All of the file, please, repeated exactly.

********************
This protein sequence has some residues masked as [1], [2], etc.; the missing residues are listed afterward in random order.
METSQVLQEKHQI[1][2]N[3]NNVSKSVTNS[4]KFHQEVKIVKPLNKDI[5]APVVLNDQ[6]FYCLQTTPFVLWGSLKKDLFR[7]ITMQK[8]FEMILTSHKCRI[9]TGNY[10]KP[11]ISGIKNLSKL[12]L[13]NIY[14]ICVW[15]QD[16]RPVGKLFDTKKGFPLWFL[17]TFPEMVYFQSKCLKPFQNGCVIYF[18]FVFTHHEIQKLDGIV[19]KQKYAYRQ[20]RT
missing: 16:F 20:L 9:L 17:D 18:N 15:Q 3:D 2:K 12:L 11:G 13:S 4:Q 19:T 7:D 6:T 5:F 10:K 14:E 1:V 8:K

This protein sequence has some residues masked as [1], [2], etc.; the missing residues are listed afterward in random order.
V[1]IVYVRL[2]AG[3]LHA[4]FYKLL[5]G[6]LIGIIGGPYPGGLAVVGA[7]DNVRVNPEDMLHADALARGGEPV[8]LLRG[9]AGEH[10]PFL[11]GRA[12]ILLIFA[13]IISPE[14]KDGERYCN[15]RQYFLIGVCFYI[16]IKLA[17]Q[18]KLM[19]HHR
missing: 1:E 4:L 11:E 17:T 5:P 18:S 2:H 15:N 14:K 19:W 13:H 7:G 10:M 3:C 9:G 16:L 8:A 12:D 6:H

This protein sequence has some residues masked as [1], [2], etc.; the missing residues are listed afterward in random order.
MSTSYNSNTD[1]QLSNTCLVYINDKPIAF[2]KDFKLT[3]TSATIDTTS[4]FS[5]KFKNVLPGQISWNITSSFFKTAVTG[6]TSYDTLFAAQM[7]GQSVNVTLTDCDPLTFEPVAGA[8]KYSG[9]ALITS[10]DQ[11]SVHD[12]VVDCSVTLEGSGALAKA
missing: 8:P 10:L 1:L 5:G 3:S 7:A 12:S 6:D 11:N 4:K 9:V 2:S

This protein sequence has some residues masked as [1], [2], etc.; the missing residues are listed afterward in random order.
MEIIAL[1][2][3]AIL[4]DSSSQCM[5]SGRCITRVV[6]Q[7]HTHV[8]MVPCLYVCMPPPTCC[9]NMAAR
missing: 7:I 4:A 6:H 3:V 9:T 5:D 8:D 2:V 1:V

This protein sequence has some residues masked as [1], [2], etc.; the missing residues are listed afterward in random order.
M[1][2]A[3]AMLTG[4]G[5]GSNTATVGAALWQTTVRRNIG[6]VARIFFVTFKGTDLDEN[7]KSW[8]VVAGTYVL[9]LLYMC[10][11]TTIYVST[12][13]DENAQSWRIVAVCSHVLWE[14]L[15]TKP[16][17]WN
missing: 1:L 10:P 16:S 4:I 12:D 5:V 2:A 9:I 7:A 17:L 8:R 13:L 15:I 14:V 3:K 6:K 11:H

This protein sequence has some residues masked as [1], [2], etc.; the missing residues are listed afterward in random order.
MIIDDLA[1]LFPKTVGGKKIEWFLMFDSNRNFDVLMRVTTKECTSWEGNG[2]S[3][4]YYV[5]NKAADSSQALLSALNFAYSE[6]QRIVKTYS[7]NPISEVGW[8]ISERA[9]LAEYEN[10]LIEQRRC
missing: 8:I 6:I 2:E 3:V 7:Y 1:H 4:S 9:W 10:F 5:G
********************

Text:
This protein sequence has some residues masked as [1], [2], etc.; the missing residues are listed afterward in random order.
METSQVLQEKHQI[1][2]N[3]NNVSKSVTNS[4]KFHQEVKIVKPLNKDI[5]APVVLNDQ[6]FYCLQTTPFVLWGSLKKDLFR[7]ITMQK[8]FEMILTSHKCRI[9]TGNY[10]KP[11]ISGIKNLSKL[12]L[13]NIY[14]ICVW[15]QD[16]RPVGKLFDTKKGFPLWFL[17]TFPEMVYFQSKCLKPFQNGCVIYF[18]FVFTHHEIQKLDGIV[19]KQKYAYRQ[20]RT
missing: 16:F 20:L 9:L 17:D 18:N 15:Q 3:D 2:K 12:L 11:G 13:S 4:Q 19:T 7:D 6:T 5:F 10:K 14:E 1:V 8:K

This protein sequence has some residues masked as [1], [2], etc.; the missing residues are listed afterward in random order.
V[1]IVYVRL[2]AG[3]LHA[4]FYKLL[5]G[6]LIGIIGGPYPGGLAVVGA[7]DNVRVNPEDMLHADALARGGEPV[8]LLRG[9]AGEH[10]PFL[11]GRA[12]ILLIFA[13]IISPE[14]KDGERYCN[15]RQYFLIGVCFYI[16]IKLA[17]Q[18]KLM[19]HHR
missing: 1:E 4:L 11:E 17:T 5:P 18:S 2:H 15:N 14:K 19:W 13:H 7:G 10:M 3:C 9:G 16:L 8:A 12:D 6:H

This protein sequence has some residues masked as [1], [2], etc.; the missing residues are listed afterward in random order.
MSTSYNSNTD[1]QLSNTCLVYINDKPIAF[2]KDFKLT[3]TSATIDTTS[4]FS[5]KFKNVLPGQISWNITSSFFKTAVTG[6]TSYDTLFAAQM[7]GQSVNVTLTDCDPLTFEPVAGA[8]KYSG[9]ALITS[10]DQ[11]SVHD[12]VVDCSVTLEGSGALAKA
missing: 8:P 10:L 1:L 5:G 3:S 7:A 12:S 6:D 11:N 4:K 9:V 2:S

This protein sequence has some residues masked as [1], [2], etc.; the missing residues are listed afterward in random order.
MEIIAL[1][2][3]AIL[4]DSSSQCM[5]SGRCITRVV[6]Q[7]HTHV[8]MVPCLYVCMPPPTCC[9]NMAAR
missing: 7:I 4:A 6:H 3:V 9:T 5:D 8:D 2:V 1:V

This protein sequence has some residues masked as [1], [2], etc.; the missing residues are listed afterward in random order.
M[1][2]A[3]AMLTG[4]G[5]GSNTATVGAALWQTTVRRNIG[6]VARIFFVTFKGTDLDEN[7]KSW[8]VVAGTYVL[9]LLYMC[10][11]TTIYVST[12][13]DENAQSWRIVAVCSHVLWE[14]L[15]TKP[16][17]WN
missing: 1:L 10:P 16:S 4:I 12:D 5:V 2:A 9:I 7:A 17:L 8:R 13:L 15:I 14:V 3:K 6:K 11:H

This protein sequence has some residues masked as [1], [2], etc.; the missing residues are listed afterward in random order.
MIIDDLA[1]LFPKTVGGKKIEWFLMFDSNRNFDVLMRVTTKECTSWEGNG[2]S[3][4]YYV[5]NKAADSSQALLSALNFAYSE[6]QRIVKTYS[7]NPISEVGW[8]ISERA[9]LAEYEN[10]LIEQRRC
missing: 8:I 6:I 2:E 3:V 7:Y 1:H 4:S 9:W 10:F 5:G